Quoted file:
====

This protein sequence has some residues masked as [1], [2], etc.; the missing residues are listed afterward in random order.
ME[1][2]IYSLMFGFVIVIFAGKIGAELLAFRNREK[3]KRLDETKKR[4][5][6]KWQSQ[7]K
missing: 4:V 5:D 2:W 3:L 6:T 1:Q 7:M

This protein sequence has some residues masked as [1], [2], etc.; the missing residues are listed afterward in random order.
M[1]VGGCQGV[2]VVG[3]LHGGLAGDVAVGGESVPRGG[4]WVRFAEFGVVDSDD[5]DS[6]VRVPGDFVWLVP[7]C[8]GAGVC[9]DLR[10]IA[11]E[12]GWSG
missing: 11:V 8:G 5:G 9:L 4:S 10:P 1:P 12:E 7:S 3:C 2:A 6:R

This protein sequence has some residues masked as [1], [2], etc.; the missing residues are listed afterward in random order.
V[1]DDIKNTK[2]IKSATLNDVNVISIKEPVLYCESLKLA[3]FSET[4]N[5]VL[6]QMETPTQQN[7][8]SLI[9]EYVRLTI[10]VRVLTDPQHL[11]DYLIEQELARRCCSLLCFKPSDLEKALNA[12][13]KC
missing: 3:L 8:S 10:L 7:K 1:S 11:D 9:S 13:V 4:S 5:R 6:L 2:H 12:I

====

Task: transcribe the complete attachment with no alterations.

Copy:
This protein sequence has some residues masked as [1], [2], etc.; the missing residues are listed afterward in random order.
ME[1][2]IYSLMFGFVIVIFAGKIGAELLAFRNREK[3]KRLDETKKR[4][5][6]KWQSQ[7]K
missing: 4:V 5:D 2:W 3:L 6:T 1:Q 7:M

This protein sequence has some residues masked as [1], [2], etc.; the missing residues are listed afterward in random order.
M[1]VGGCQGV[2]VVG[3]LHGGLAGDVAVGGESVPRGG[4]WVRFAEFGVVDSDD[5]DS[6]VRVPGDFVWLVP[7]C[8]GAGVC[9]DLR[10]IA[11]E[12]GWSG
missing: 11:V 8:G 5:G 9:L 4:S 10:P 1:P 12:E 7:S 3:C 2:A 6:R

This protein sequence has some residues masked as [1], [2], etc.; the missing residues are listed afterward in random order.
V[1]DDIKNTK[2]IKSATLNDVNVISIKEPVLYCESLKLA[3]FSET[4]N[5]VL[6]QMETPTQQN[7][8]SLI[9]EYVRLTI[10]VRVLTDPQHL[11]DYLIEQELARRCCSLLCFKPSDLEKALNA[12][13]KC
missing: 3:L 8:S 10:L 7:K 1:S 11:D 9:S 13:V 4:S 5:R 6:L 2:H 12:I